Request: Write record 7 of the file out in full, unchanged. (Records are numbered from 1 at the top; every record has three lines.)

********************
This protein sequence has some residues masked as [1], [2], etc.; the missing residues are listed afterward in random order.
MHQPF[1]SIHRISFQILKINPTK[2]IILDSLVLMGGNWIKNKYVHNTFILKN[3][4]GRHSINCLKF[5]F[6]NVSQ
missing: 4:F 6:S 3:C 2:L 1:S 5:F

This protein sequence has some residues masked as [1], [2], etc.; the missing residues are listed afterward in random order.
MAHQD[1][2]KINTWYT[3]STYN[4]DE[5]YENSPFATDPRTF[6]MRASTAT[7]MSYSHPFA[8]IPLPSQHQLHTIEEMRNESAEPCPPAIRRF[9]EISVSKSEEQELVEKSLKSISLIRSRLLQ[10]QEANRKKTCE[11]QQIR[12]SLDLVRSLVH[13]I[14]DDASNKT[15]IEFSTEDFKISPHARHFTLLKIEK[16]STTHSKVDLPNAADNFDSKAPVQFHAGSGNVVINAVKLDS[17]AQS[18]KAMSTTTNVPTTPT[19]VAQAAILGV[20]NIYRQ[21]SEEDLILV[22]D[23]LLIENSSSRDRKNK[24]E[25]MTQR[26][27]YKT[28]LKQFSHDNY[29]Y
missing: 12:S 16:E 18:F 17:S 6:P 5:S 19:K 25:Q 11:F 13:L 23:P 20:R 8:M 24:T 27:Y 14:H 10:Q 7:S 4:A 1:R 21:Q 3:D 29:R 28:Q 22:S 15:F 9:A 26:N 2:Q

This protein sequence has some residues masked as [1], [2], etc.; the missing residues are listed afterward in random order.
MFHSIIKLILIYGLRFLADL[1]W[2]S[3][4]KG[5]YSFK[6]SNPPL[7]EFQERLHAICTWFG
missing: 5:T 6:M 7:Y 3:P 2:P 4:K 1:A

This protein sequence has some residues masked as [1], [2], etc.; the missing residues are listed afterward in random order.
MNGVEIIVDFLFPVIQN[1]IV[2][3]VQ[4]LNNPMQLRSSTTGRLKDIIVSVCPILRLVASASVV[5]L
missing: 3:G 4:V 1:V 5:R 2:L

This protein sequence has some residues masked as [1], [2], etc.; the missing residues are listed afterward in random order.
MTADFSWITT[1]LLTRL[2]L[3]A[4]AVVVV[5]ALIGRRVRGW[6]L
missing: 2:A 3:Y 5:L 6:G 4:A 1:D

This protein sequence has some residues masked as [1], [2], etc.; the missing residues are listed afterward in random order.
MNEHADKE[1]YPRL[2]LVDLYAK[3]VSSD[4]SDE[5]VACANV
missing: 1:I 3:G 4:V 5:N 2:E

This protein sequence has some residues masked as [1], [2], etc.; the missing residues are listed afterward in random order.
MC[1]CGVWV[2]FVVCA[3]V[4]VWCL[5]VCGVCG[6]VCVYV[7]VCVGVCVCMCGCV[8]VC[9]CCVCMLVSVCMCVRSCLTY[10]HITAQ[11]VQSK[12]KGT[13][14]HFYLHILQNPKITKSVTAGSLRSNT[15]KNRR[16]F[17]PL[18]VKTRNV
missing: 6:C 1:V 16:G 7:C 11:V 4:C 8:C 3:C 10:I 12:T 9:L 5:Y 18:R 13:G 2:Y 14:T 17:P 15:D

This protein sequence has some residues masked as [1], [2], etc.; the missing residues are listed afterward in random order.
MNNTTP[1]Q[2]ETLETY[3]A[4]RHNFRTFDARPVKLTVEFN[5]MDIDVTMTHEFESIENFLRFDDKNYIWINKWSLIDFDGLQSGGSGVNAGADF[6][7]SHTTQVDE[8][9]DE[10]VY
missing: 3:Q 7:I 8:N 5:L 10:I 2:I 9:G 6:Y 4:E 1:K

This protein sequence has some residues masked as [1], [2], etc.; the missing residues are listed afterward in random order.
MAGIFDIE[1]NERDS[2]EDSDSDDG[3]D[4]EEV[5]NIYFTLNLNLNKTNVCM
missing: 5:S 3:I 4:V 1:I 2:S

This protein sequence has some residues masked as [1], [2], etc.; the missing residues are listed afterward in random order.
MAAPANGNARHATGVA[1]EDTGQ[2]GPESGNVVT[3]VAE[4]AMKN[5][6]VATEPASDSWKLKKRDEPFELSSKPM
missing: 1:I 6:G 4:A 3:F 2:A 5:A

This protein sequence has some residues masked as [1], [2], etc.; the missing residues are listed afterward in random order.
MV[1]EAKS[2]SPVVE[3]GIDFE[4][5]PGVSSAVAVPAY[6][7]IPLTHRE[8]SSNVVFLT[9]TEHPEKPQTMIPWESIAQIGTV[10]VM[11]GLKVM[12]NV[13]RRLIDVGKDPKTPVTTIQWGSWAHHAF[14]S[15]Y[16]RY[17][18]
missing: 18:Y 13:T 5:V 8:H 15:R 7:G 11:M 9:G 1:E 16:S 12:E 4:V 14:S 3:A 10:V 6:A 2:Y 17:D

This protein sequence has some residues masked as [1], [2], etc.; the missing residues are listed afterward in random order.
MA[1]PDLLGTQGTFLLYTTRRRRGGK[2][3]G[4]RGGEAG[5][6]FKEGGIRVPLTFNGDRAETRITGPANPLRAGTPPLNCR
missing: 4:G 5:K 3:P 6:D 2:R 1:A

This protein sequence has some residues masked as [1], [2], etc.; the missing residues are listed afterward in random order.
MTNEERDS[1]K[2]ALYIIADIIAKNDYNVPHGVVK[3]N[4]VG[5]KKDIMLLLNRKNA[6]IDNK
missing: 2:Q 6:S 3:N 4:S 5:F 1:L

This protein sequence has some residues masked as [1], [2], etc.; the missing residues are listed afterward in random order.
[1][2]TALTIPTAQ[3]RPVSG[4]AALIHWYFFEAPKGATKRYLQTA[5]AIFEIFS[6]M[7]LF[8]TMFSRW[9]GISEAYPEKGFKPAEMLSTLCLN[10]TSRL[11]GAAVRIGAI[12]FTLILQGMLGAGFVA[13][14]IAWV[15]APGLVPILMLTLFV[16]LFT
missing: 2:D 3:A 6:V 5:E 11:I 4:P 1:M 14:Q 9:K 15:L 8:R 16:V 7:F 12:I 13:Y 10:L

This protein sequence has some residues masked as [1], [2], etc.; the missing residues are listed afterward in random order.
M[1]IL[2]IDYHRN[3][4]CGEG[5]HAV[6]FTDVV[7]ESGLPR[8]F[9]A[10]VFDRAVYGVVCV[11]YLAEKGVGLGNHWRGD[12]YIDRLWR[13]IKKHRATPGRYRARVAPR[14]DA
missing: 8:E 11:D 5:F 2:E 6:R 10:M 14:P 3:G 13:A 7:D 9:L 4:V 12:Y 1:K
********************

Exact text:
This protein sequence has some residues masked as [1], [2], etc.; the missing residues are listed afterward in random order.
MC[1]CGVWV[2]FVVCA[3]V[4]VWCL[5]VCGVCG[6]VCVYV[7]VCVGVCVCMCGCV[8]VC[9]CCVCMLVSVCMCVRSCLTY[10]HITAQ[11]VQSK[12]KGT[13][14]HFYLHILQNPKITKSVTAGSLRSNT[15]KNRR[16]F[17]PL[18]VKTRNV
missing: 6:C 1:V 16:G 7:C 11:V 4:C 8:C 3:C 10:I 12:T 9:L 5:Y 18:R 13:G 2:Y 14:T 17:P 15:D